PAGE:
The aftermath of Hurricane Irma in Cuba

Hurricane Irma devastated the Caribbean when it tore through the area the weekend of Sept. 7 through Sept. 11. Irma made landfall in Cuba late Friday, Sept. 8 as a Category 5 storm. It was the first Category 5 storm to hit Cuba in decades. The eye of the storm passed over the northeastern side of Cuba and battered the island for hours. The fishing village of Caibarién and outlying keys on the eastern edge of the island, like Cayo Coco, bore the brunt of the storm.

In an attempt to limit loss of life and injury, about one million people were evacuated before the storm, including tens of thousands of tourists. Still, the storm and its after-effects killed 10 people and caused monumental physical damage. No major injuries were reported outside of the fatalities.

Storm surges partially engulfed northern villages and left entire communities homeless. Trees and telegraph poles collapsed throughout the island, making communication with remote towns increasingly difficult. In Havana, the streets flooded up a street about six blocks from the shore that people often use as a reference point in the city. At the shore, water and debris came over a seawall and contributed to the devastation.

Street flooding prompted emergency services to go from home to home on boats to rescue the elderly and sick. Havana’s cherished neighborhood of Vedado was underwater for days. Additional damage included large power outages in Havana and in the central province of Camaguey. It could take weeks for power to be restored, and the government says it is working around the clock to restore major transmission and power lines.

Despite the damage in Havana, the storm only skimmed the city. The cities under the eye of the storm, Caibarién and Cayo Coco, experienced more extensive devastation. The roof of the international airport in Cayo Coco caved in during the storm.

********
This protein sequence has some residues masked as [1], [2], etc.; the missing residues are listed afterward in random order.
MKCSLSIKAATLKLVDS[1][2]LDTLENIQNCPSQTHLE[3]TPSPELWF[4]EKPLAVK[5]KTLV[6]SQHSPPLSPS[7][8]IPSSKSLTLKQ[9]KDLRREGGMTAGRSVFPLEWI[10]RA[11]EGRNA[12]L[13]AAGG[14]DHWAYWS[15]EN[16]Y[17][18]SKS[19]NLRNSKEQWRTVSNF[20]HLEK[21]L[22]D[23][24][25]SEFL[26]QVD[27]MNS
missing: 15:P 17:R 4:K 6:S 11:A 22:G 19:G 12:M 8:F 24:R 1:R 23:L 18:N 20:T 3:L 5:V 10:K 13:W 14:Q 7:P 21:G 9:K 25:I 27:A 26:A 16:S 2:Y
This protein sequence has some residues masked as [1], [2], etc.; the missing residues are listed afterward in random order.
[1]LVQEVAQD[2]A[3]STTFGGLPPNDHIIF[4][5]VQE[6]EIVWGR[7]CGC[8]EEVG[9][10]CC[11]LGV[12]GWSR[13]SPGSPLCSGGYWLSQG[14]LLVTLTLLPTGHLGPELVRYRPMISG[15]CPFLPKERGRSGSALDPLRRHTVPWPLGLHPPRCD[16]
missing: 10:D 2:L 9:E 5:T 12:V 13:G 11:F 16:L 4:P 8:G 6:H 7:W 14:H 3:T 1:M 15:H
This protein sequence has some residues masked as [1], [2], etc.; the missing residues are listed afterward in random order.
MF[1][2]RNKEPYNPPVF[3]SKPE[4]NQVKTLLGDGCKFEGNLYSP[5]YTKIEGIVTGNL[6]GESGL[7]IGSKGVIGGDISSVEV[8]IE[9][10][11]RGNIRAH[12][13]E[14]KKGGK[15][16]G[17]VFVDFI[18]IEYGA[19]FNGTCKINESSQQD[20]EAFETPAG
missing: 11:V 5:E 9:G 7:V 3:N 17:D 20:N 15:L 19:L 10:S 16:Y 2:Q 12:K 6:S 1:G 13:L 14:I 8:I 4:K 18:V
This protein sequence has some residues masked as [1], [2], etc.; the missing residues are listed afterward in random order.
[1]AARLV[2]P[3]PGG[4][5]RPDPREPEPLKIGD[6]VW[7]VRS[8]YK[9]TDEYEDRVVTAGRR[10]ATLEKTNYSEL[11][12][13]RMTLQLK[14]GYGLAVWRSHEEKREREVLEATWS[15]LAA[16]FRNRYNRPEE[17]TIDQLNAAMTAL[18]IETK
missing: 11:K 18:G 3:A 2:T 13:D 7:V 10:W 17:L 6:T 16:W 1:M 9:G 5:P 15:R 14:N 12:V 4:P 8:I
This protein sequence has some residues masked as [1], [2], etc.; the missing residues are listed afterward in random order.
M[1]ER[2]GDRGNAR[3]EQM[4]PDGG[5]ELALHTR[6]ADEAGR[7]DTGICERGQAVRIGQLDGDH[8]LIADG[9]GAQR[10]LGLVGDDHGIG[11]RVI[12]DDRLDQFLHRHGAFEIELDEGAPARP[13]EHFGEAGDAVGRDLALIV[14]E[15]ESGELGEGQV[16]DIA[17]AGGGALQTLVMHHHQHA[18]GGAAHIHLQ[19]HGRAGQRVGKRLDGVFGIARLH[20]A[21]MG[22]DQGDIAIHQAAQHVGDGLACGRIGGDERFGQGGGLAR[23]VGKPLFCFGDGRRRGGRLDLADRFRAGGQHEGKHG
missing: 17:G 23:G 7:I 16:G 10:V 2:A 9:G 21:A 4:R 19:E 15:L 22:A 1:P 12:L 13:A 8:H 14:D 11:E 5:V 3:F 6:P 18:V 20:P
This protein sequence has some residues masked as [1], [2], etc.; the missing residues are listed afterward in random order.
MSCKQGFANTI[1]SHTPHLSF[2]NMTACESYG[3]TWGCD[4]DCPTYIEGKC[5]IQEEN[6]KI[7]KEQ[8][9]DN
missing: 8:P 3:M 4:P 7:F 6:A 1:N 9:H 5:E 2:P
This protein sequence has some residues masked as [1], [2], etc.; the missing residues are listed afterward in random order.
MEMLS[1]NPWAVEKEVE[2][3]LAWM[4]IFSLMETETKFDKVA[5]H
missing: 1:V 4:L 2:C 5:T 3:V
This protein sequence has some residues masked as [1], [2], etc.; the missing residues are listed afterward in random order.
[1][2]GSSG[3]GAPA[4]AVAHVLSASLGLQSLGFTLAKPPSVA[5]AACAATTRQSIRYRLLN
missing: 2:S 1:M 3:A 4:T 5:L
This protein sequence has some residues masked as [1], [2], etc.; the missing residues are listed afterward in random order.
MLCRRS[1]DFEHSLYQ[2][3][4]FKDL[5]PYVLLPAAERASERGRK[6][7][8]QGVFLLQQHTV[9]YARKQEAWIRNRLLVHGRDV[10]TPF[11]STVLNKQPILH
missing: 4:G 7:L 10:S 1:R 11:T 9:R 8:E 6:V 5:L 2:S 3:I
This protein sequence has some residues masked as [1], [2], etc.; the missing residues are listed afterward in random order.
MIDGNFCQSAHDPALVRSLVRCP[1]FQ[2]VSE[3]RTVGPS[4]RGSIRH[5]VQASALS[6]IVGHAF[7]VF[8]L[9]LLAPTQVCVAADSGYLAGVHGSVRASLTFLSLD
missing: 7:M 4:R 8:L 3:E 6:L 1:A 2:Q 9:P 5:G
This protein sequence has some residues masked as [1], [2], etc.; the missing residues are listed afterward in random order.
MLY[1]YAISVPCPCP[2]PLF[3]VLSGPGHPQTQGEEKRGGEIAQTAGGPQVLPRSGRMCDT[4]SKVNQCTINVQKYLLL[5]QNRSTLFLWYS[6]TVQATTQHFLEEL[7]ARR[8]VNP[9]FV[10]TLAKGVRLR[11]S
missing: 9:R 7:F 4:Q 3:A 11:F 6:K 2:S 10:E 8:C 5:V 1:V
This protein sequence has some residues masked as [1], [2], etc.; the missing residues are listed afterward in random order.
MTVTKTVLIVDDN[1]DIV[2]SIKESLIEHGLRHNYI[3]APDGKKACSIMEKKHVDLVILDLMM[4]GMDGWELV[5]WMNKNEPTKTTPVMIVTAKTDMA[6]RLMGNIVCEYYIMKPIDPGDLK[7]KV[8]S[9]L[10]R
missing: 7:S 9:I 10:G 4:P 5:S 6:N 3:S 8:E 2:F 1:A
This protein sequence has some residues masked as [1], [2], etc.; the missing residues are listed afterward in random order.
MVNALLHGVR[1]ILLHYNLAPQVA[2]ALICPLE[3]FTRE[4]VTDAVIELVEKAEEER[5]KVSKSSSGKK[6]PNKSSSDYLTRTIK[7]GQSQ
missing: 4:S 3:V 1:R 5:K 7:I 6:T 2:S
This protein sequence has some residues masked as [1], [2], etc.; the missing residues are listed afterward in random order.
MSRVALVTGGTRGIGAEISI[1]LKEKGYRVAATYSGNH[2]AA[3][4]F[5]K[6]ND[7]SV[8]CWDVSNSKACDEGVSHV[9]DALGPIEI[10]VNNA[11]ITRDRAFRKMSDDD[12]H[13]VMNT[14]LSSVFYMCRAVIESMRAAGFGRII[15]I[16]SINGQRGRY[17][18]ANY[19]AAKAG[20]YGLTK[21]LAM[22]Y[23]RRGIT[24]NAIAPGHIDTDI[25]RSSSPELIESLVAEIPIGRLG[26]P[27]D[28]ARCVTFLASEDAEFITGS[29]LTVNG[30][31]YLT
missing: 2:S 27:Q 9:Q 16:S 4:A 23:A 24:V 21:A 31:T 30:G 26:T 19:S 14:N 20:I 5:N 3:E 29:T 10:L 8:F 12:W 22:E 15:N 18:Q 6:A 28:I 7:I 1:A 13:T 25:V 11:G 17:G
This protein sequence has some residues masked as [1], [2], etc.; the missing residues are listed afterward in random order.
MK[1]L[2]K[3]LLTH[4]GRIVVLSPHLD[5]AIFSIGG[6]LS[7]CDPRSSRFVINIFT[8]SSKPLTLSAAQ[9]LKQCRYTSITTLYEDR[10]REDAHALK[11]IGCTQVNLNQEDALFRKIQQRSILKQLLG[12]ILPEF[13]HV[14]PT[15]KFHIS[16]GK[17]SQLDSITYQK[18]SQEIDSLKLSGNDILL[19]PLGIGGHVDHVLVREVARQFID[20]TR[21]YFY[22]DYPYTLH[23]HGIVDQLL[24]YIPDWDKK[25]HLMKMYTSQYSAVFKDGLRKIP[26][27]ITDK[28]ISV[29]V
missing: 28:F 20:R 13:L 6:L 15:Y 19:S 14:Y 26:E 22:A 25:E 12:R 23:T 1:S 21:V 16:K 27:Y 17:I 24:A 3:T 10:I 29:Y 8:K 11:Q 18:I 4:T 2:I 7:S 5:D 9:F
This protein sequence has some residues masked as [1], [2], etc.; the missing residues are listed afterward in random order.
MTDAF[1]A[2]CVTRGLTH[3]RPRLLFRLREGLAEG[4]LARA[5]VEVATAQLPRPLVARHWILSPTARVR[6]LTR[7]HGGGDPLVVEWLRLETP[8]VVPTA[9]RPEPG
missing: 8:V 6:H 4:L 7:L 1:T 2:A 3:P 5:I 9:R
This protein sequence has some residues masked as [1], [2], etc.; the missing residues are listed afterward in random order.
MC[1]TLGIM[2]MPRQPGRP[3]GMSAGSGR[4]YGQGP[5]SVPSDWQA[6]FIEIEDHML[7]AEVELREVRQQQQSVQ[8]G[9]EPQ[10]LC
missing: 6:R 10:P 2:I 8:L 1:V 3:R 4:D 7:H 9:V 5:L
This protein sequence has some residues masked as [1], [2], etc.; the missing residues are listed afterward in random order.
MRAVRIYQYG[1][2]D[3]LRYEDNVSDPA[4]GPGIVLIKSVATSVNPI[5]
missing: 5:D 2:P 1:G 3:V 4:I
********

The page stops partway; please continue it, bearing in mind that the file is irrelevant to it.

The aid and relief efforts will take weeks, if not months, to mitigate the devastation. Food and water are in low supply; the United Nations’ preliminary report suggested that 3.1 million Cubans did not have running water after the storm. As of Sept. 18, some 26,000 people were in shelters. The Cuban government agreed to finance 50 percent of the cost of materials to rebuild or repair homes Irma damaged, yet the details of this arrangement are unclear and could leave significant cost on the victims of the hurricane.

The Cuban government has refused aid from large, American-based charity organizations in the past, for political reasons, so little U.S.-based aid is available to Cuba. Cuba’s main need is food. However, the Cuban government would need to approve any food shipments from American organizations. To receive aid from the U.S., Cuba must request help, which the nation has yet to do. The American organizations Catholic Charities and the Cuban American National Foundation are raising funds to help Cuba, but the strict travel restrictions make other kinds of aid difficult. Because of the U.S. embargo on Cuba, the island is not able to join the International Monetary Fund or the World Bank, both of which would provide infrastructure loans.

Venezuela’s government sent 7.3 tons of humanitarian aid to Cuba. The U.N. is providing large amounts of food, roofs, mattresses and other necessities

Photo Courtesy of ABC News.

Catherine Dema

Catherine Dema is the page editor for Features & Investigations on The Hilltop Monitor. She is a senior majoring in Oxbridge: History of Ideas and physics.

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